PSNI officers who are unhappy with the culture within the force should ask the Police Federation to raise any issues with the Policing Board, Ulster Unionist Mike Nesbitt has said.
The Irish News reported yesterday that there is discontent among some Catholic officers. One officer was speaking in the wake of events at a commemoration on the Ormeau Road in south Belfast on Friday.
Mark Sykes, who survived the 1992 Sean Graham bookmaker's shop atrocity, was arrested at a commemoration of the 29th anniversary of the UDA attack.
A Catholic officer, who did not want to be named for security reasons, told The Irish News yesterday: "For the first time ever since I started, I feel shame and regret and maybe trying to change things from the inside is a pointless endeavour".
Around 32 per cent of PSNI officers are drawn from the nationalist community.
The UUP's Policing Board representative Mike Nesbitt said: "What happened on the Ormeau Road on Friday was deeply regrettable and raises questions for the officers on the ground, their superiors and the event organisers.
"But what is clear is that it came about because of the size of the crowd, not because of anyone's religious or political beliefs.
"If officers have concerns about the culture within the PSNI, they should ask the Police Federation to raise those issues with the Policing Board. The Board has just appointed a Chief Operating Officer for the PSNI.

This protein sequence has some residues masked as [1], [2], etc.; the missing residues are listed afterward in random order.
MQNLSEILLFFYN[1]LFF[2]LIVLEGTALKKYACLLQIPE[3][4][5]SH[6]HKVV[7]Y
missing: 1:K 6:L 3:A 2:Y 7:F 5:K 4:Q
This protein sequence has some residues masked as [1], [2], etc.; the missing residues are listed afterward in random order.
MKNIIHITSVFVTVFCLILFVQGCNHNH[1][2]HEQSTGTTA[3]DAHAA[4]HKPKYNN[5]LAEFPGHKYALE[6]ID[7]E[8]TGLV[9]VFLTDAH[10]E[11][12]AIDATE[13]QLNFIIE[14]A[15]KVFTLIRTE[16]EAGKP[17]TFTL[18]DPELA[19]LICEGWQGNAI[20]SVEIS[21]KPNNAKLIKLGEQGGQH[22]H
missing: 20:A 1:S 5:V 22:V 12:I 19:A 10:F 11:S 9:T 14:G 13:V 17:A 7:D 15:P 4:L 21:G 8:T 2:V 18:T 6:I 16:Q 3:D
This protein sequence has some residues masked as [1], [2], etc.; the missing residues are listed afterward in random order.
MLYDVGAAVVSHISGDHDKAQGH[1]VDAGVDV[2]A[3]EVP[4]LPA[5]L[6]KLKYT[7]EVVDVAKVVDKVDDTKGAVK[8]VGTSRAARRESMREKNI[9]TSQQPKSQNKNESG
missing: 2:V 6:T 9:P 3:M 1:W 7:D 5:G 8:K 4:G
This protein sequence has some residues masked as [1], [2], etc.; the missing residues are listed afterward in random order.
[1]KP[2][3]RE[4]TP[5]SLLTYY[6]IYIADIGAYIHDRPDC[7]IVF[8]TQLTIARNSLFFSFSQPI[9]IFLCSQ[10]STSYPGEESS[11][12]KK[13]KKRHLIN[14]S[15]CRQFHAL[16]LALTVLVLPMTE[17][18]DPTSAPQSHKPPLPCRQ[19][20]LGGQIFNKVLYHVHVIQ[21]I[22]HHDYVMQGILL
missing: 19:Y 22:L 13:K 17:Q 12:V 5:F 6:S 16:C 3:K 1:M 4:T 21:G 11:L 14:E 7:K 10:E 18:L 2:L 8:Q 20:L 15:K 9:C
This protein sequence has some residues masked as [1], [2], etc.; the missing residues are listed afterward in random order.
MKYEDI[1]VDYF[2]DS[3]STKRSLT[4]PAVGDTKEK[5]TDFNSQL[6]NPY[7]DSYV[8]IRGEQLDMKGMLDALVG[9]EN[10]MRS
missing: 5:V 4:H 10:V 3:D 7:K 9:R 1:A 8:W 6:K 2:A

"A recruitment process is underway to secure a Director of People and Organisational Development, so there is clear evidence of the commitment to ensure the police service is both reflective of the community it serves and also fit for purpose."
Alliance MLA John Blair said: "There are a number of accountability structures in place for police officers to express discontent or concern. If any officers, individual or as a collective, feel this, we would encourage them to use them.
"It is vital the PSNI is representative of all of our society and all parties show support for it, support which should not be conditional on individual incidents or events.
"In addition, all police officers must be treated as impartial professionals, without labels being attached to them."
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